5In the picture that Rowsell as a child called “antique,” Peddle is pictured in his Newfoundland Regiment uniform after he signed up to fight in the First World War.
Next to Peddle’s picture hung a framed certificate with the letterhead “Royal Newfoundland Regiment” and a photo of a different man.
Rowsell remembers asking her grandmother Theresa Byrne about Peddle and was told how he was her great, great, great uncle who served and fought in the Great War alongside so many other young Newfoundland men. The young Rowsell was fascinated.
“I also remember asking her who the man in the other photo was?” Roswell said recently.
“‘That’s King George V, the King of England’ she told me. And I pointed to the certificate with the fancy letterhead and I was told it was (Peddle’s) death certificate.”
According to information posted to The Royal Newfoundland website, Peddle enlisted in the Newfoundland Regiment on April 29, 1916. He was killed in action more than seven months later on Dec. 5, 1916.
On Tuesday, April 25 in Sydney, Australia — Rowsell has been living near there in Australia for the past 10 years — she and her mother, Kerri Rowsell, will honour Peddle and the Royal Newfoundland Regiment by marching in the ANZAC Day parade.
ANZAC (Australian and New Zealand Army Corps) Day marks the anniversary of the first major military action fought by Australian and New Zealand forces during the First World War. It has become a day of remembrance and national pride.
“My husband, Corey, who is from Sydney, had served in the Australian Defence Force for a number of years. He explained the history of ANZAC Day and its past and present importance in Australia,” Rowsell said. “The ANZACs landed at Suvla Bay, on Turkey’s Gallipoli Peninsula on April 25, 1915. This was the first major combat for the young nations and is generally regarded as a defining moment for both Australia and New Zealand.”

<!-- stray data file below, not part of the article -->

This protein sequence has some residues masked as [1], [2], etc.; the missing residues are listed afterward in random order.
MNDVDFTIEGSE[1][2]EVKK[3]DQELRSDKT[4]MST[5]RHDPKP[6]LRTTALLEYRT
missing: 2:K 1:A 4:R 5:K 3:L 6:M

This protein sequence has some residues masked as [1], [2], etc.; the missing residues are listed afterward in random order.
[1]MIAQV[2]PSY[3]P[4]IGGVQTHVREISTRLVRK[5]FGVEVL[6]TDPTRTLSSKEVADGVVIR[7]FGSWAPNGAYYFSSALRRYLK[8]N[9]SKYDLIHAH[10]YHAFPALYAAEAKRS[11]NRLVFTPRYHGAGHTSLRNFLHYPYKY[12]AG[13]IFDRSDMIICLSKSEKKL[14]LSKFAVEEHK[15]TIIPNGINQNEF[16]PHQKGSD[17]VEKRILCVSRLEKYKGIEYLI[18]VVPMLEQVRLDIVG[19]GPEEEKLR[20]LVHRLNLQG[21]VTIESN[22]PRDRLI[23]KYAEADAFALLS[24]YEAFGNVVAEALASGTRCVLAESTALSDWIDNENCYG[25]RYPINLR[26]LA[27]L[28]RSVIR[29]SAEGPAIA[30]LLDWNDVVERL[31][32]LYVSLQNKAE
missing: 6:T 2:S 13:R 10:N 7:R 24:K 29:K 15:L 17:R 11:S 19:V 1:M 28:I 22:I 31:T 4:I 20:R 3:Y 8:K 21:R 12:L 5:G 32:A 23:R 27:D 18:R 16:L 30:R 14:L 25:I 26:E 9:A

The Newfoundland Regiment fought at Gallipoli, too, with numerous stories of courage and the effects of terrible trench warfare conditions.
The regiment still marks April 25 in this province, both in honour of ANZAC Day and the fact that the regiment was first formed on April 25, 1795 as a regular unit of the British army.
Rowsell has been attending ANZAC parades every year in Australia and readily noticed that the Royal Newfoundland Regiment was never truly represented, although so many other allies were.
She decided it was time that changed. With her parents planning a trip to visit her in April she thought it would be a perfect time to honour Peddle and the regiment.
“In February I contacted Lindsay Russell, operations officer for The Returned and Services League of Australia, New South Wales Branch, to request permission for my mom to participate in the 2017 ANZAC Day march in Sydney,” she said.
“I thought there could be an opportunity for my mom to contribute by marching in memory of our uncle Richard Peddle of the Royal Newfoundland Regiment.”